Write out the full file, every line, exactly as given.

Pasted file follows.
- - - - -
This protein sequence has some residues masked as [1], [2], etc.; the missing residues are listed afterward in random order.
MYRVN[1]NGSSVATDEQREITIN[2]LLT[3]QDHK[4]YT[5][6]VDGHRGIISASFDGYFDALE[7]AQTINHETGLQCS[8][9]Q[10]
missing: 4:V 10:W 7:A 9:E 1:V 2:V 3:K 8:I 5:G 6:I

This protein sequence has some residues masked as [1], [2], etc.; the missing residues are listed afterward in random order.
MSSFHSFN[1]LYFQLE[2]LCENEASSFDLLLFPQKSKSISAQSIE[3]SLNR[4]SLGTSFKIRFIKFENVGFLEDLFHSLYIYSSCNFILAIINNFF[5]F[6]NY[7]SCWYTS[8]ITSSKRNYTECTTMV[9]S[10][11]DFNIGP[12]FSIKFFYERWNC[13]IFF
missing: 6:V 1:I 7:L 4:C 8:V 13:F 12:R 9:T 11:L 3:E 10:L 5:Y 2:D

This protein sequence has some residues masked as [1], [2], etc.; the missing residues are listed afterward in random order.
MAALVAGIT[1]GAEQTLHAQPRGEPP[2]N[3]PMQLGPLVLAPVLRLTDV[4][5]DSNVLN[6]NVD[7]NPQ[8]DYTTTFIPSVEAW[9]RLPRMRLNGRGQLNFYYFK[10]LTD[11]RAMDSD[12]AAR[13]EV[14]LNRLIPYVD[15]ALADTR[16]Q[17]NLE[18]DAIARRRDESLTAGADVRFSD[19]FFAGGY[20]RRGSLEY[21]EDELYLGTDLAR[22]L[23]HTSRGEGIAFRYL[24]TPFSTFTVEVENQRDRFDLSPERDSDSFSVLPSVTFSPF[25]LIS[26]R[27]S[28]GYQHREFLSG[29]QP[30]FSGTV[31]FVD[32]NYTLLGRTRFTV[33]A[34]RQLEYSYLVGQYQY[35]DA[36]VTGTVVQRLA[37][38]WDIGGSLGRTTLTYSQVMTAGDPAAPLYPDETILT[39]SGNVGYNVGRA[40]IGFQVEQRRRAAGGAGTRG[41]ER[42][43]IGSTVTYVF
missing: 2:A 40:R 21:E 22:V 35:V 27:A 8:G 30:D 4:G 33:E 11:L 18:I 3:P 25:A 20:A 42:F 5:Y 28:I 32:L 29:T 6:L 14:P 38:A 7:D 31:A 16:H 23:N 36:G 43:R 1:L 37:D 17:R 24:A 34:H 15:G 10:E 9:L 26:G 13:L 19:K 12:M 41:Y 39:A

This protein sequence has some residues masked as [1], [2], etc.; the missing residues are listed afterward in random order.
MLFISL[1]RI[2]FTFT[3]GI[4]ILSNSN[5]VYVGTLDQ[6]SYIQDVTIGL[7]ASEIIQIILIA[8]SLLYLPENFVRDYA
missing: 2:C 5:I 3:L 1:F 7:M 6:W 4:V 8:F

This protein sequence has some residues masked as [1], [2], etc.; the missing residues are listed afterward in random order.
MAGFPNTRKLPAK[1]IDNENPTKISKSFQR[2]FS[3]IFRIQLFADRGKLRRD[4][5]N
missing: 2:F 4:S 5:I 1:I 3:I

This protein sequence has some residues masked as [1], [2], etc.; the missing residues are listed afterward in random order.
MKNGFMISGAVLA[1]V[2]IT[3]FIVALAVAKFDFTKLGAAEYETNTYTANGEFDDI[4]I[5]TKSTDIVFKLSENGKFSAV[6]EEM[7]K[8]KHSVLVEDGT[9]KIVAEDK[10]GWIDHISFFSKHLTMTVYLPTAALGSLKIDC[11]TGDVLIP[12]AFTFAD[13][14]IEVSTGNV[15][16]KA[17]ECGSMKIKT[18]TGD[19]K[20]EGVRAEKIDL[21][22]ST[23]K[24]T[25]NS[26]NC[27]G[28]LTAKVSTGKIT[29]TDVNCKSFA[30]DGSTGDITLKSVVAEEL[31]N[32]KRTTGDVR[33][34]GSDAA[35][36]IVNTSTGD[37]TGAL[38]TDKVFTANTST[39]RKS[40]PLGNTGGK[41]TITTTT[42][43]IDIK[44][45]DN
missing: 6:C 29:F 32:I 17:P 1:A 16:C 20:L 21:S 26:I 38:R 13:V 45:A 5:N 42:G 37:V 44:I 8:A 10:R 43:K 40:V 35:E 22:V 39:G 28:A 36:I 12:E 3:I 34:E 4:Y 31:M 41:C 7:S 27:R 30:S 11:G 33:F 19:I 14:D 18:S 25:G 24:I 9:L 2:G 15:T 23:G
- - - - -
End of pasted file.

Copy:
This protein sequence has some residues masked as [1], [2], etc.; the missing residues are listed afterward in random order.
MYRVN[1]NGSSVATDEQREITIN[2]LLT[3]QDHK[4]YT[5][6]VDGHRGIISASFDGYFDALE[7]AQTINHETGLQCS[8][9]Q[10]
missing: 4:V 10:W 7:A 9:E 1:V 2:V 3:K 8:I 5:G 6:I

This protein sequence has some residues masked as [1], [2], etc.; the missing residues are listed afterward in random order.
MSSFHSFN[1]LYFQLE[2]LCENEASSFDLLLFPQKSKSISAQSIE[3]SLNR[4]SLGTSFKIRFIKFENVGFLEDLFHSLYIYSSCNFILAIINNFF[5]F[6]NY[7]SCWYTS[8]ITSSKRNYTECTTMV[9]S[10][11]DFNIGP[12]FSIKFFYERWNC[13]IFF
missing: 6:V 1:I 7:L 4:C 8:V 13:F 12:R 9:T 11:L 3:E 10:L 5:Y 2:D

This protein sequence has some residues masked as [1], [2], etc.; the missing residues are listed afterward in random order.
MAALVAGIT[1]GAEQTLHAQPRGEPP[2]N[3]PMQLGPLVLAPVLRLTDV[4][5]DSNVLN[6]NVD[7]NPQ[8]DYTTTFIPSVEAW[9]RLPRMRLNGRGQLNFYYFK[10]LTD[11]RAMDSD[12]AAR[13]EV[14]LNRLIPYVD[15]ALADTR[16]Q[17]NLE[18]DAIARRRDESLTAGADVRFSD[19]FFAGGY[20]RRGSLEY[21]EDELYLGTDLAR[22]L[23]HTSRGEGIAFRYL[24]TPFSTFTVEVENQRDRFDLSPERDSDSFSVLPSVTFSPF[25]LIS[26]R[27]S[28]GYQHREFLSG[29]QP[30]FSGTV[31]FVD[32]NYTLLGRTRFTV[33]A[34]RQLEYSYLVGQYQY[35]DA[36]VTGTVVQRLA[37][38]WDIGGSLGRTTLTYSQVMTAGDPAAPLYPDETILT[39]SGNVGYNVGRA[40]IGFQVEQRRRAAGGAGTRG[41]ER[42][43]IGSTVTYVF
missing: 2:A 40:R 21:E 22:V 35:V 27:A 8:G 30:D 4:G 33:E 11:L 18:I 3:P 25:A 20:A 42:F 5:Y 28:I 32:L 29:T 6:L 14:P 38:A 7:D 31:A 16:H 23:N 36:G 43:R 1:L 37:D 17:R 24:A 34:H 15:G 10:E 9:L 26:G 13:L 19:K 12:M 41:Y 39:A

This protein sequence has some residues masked as [1], [2], etc.; the missing residues are listed afterward in random order.
MLFISL[1]RI[2]FTFT[3]GI[4]ILSNSN[5]VYVGTLDQ[6]SYIQDVTIGL[7]ASEIIQIILIA[8]SLLYLPENFVRDYA
missing: 2:C 5:I 3:L 1:F 7:M 6:W 4:V 8:F

This protein sequence has some residues masked as [1], [2], etc.; the missing residues are listed afterward in random order.
MAGFPNTRKLPAK[1]IDNENPTKISKSFQR[2]FS[3]IFRIQLFADRGKLRRD[4][5]N
missing: 2:F 4:S 5:I 1:I 3:I

This protein sequence has some residues masked as [1], [2], etc.; the missing residues are listed afterward in random order.
MKNGFMISGAVLA[1]V[2]IT[3]FIVALAVAKFDFTKLGAAEYETNTYTANGEFDDI[4]I[5]TKSTDIVFKLSENGKFSAV[6]EEM[7]K[8]KHSVLVEDGT[9]KIVAEDK[10]GWIDHISFFSKHLTMTVYLPTAALGSLKIDC[11]TGDVLIP[12]AFTFAD[13][14]IEVSTGNV[15][16]KA[17]ECGSMKIKT[18]TGD[19]K[20]EGVRAEKIDL[21][22]ST[23]K[24]T[25]NS[26]NC[27]G[28]LTAKVSTGKIT[29]TDVNCKSFA[30]DGSTGDITLKSVVAEEL[31]N[32]KRTTGDVR[33][34]GSDAA[35][36]IVNTSTGD[37]TGAL[38]TDKVFTANTST[39]RKS[40]PLGNTGGK[41]TITTTT[42][43]IDIK[44][45]DN
missing: 6:C 29:F 32:I 17:P 1:A 16:C 20:L 21:S 26:I 38:R 13:V 45:A 5:N 42:G 37:V 44:I 8:A 10:R 43:K 40:V 35:E 22:V 39:G 28:A 36:I 12:E 3:I 34:E 4:Y 31:M 41:C 7:S 27:R 30:S 11:G 33:F 19:I 14:D 18:S 25:G 24:I 9:L 2:G 15:T 23:G